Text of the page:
A Cross-regional Comparison of Selected European Newspaper journalists and their Evolving Attitudes and Beliefs about the Internet - including a single-country focus on the UK.

MacGregor, P., Fortunati, L., Sarrica, M., O'Sullivan, J., Salaverria, R., Balcytiene, A., Roussou, N. and Nuust, V., 2011. A Cross-regional Comparison of Selected European Newspaper journalists and their Evolving Attitudes and Beliefs about the Internet - including a single-country focus on the UK. Journalism: Theory, Practice and Criticism, 12 (5), pp. 627-646.

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Official URL: http://jou.sagepub.com/email?gca=spjou;12/5/627&cu...

DOI: 10.1177/1464884910388231

Abstract

This study approaches how journalists in the United Kingdom might compare with individuals working in print journalism in 10 other European countries, to assess role perceptions and beliefs in relation to the internet. The continental Europeans were grouped into north and south, and the UK set was independently compared with each. In all, 270 journalists across 44 newspapers in Europe gave scaled reactions to a questionnaire about their role conceptions, the internet, and the future. It appears the sampled UK journalists, despite some historical conceptions about the distinctively separate evolution of their press, conform strikingly with their European counterparts but in a specific and patterned way: the UK journalists align with their counterparts from the north of Europe but have significant differences to those in the south. The principal ingredient of the division is the degree to which the journalists find the internet useful, positive and a worthwhile extension of their working opportunities. The findings conform in some respects to academic studies taking a historical and cultural approach to comparative journalism.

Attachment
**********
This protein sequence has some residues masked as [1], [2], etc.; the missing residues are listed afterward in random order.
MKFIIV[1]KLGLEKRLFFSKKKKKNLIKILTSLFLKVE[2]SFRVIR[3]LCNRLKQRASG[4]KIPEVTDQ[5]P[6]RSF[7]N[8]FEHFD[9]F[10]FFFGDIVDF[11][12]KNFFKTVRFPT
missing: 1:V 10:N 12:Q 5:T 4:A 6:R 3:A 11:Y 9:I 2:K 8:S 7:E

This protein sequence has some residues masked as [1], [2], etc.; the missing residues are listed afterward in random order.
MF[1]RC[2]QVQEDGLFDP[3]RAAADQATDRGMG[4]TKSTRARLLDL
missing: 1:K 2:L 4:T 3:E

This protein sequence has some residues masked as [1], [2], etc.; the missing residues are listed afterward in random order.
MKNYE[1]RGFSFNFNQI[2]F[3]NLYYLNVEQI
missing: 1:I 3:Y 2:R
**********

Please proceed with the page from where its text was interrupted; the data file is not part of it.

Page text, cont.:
Item Type:Article
ISSN:1464-8849
Uncontrolled Keywords:comparative journalism ethics internet multi - media Journalism journalism online professionalism
Subjects:Social Sciences > Communication, Cultural and Media Studies
Social Sciences > Politics
Social Sciences > Sociology
Group:Media School > Institute for Media and Communication Research
ID Code:19427
Deposited By:Philip MacGregor
Deposited On:29 Feb 2012 09:48
Last Modified:07 Mar 2013 15:53

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